Three’s A Crowd


All Or Nothing’s aerial theatre is technically clever, but its vague concept fails to captivate.

Image of Three’s A Crowd

@ Manipulate Festival, Traverse Theatre, Edinburgh on Sat 31 Jan, 2015 (then touring)

Though technically clever, and novel in its style, All Or Nothing‘s aerial theatre piece Three’s A Crowd fails to captivate on this opening Saturday of the Manipulate Festival.

Nominally the story of six friends at a reunion, the action is played out on a stage criss-crossed with rigging and ropes, from which the performers clip and unclip themselves to create aerial dances that portray their relationships. At times they gather round a single trapeze and smile as if taking a selfie. Other times they mimic each other’s twirls, like friends with an instinctive mutual understanding. A recurring move is for one of the performers to run along the stage, only to be yanked back through the air as the elastic of the ropes grows taut. It’s used variously to express a playful, carefree spirit or a sense of something or someone out of reach.

The physicality does impress; Danuta Ramos executes some brilliant moves on the aerial silks, and her scene with Tony Mills – Mills crawling the stage with Ramos balancing on his hands and feet – requires remarkable strength and poise. It’s equally physical off-stage, as crew members shin up and down the rigging to provide counter-balances to the dancers. And, while the mechanics of swinging from scaffolding make it hard to be delicate, there are moments of quiet gracefulness from Freya Jeffs.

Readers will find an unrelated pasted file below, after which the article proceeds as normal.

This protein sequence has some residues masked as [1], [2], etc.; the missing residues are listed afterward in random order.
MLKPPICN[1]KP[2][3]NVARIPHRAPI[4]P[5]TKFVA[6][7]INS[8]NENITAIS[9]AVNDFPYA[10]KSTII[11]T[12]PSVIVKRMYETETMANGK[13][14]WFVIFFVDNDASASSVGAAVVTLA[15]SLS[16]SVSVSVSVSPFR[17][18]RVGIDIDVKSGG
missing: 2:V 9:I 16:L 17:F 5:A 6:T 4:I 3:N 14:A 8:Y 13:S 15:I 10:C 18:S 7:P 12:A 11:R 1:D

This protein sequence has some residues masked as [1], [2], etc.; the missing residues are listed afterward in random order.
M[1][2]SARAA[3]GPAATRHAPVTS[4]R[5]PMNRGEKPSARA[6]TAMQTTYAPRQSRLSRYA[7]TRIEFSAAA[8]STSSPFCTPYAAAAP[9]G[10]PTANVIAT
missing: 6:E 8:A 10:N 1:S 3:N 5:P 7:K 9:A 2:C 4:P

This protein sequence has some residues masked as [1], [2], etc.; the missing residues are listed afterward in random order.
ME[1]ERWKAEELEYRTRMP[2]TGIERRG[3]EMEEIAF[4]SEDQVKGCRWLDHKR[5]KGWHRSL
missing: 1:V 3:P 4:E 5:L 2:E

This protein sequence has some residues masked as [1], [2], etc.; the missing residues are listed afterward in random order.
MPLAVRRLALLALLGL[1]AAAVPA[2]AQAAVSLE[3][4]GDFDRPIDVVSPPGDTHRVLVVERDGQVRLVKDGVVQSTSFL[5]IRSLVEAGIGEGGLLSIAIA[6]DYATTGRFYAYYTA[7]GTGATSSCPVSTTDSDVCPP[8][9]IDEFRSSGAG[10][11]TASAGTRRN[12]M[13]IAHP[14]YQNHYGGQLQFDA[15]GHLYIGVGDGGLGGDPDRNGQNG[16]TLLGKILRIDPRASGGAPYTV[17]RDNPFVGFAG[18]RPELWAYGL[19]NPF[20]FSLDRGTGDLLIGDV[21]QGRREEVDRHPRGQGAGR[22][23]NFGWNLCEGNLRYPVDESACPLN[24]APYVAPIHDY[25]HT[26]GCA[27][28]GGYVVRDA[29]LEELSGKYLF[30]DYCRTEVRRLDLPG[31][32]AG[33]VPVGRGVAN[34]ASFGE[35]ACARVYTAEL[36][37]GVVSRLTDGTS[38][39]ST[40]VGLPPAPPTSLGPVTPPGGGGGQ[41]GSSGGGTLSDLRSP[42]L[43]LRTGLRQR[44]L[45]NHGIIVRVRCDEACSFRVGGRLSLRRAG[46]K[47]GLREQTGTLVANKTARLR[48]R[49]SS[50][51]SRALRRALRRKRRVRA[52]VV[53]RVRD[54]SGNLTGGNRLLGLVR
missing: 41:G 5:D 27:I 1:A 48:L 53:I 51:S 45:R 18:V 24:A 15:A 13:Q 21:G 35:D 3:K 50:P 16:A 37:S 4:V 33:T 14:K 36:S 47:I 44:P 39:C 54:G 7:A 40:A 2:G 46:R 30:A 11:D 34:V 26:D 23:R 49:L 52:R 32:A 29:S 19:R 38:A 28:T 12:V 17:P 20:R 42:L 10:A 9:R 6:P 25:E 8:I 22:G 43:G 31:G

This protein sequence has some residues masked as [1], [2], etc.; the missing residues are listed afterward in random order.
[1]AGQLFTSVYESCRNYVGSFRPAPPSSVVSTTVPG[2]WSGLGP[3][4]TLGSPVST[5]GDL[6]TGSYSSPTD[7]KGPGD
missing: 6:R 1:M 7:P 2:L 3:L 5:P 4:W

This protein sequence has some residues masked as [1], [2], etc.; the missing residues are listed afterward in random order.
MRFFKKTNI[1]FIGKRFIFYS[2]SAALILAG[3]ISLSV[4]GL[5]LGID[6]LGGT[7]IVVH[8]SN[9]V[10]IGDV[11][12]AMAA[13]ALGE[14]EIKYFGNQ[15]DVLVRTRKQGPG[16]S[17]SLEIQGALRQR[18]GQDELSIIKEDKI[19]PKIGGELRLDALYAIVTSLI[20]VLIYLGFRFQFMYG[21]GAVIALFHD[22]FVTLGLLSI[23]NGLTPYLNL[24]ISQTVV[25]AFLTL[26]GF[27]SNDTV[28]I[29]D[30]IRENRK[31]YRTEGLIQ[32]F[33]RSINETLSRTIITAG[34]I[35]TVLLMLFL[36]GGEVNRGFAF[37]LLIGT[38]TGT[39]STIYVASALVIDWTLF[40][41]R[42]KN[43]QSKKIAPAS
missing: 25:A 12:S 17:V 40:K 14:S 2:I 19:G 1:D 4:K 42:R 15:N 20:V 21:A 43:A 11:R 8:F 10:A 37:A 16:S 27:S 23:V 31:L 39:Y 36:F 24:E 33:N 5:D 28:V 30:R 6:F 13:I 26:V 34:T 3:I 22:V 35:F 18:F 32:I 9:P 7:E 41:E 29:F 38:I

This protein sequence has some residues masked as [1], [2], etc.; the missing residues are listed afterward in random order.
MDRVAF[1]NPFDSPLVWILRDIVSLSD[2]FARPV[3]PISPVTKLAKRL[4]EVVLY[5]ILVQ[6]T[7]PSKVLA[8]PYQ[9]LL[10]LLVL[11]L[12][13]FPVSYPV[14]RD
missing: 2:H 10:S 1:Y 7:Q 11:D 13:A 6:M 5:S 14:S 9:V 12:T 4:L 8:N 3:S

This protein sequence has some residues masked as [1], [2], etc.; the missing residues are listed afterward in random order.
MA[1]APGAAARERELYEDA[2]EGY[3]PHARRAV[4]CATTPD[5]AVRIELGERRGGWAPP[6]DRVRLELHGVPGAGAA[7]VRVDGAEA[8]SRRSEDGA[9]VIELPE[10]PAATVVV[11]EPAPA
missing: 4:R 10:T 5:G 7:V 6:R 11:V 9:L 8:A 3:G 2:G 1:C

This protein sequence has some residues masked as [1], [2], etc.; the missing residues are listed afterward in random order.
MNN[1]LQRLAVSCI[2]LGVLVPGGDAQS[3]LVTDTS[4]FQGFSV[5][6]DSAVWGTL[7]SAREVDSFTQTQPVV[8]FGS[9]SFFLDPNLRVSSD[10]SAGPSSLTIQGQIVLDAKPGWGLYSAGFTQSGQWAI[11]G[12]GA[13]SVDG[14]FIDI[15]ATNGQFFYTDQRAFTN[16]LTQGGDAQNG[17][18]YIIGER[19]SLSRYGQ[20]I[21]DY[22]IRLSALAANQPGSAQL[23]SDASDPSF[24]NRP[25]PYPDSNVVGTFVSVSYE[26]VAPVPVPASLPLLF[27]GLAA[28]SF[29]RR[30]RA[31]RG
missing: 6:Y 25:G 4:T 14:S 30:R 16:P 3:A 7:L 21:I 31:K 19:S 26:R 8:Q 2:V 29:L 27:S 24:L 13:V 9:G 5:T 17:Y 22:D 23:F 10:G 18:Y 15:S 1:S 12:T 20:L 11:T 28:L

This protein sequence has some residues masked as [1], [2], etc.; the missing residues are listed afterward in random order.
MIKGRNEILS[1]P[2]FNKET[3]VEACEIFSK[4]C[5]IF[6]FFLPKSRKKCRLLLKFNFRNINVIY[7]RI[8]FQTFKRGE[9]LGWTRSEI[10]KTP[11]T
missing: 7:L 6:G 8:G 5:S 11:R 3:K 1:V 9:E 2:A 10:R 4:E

However, the narrative which would set this apart from pure circus can only weakly be discerned. When Itxaso Moreno utters the only words of the show, they come in enigmatic snippets about “my friends”, never offering anything but the vaguest of platitudes. A hotch-potch of fairly ugly costumes lend little information about their wearers’ characters and likewise, there is little distinctive about their individual conduct on stage. In places, it feels like a plotless buddy movie. Performers come together in seemingly arbitrary combinations, either joyfully swinging and smiling away or clinching together for more sombre scenes of sadness, jealousy and loss.

The result is neither visually arresting enough to work as a dance or circus piece, nor coherent enough to work as drama. Despite the talented performers, Three’s A Crowd is left hanging ineffectually somewhere in the middle.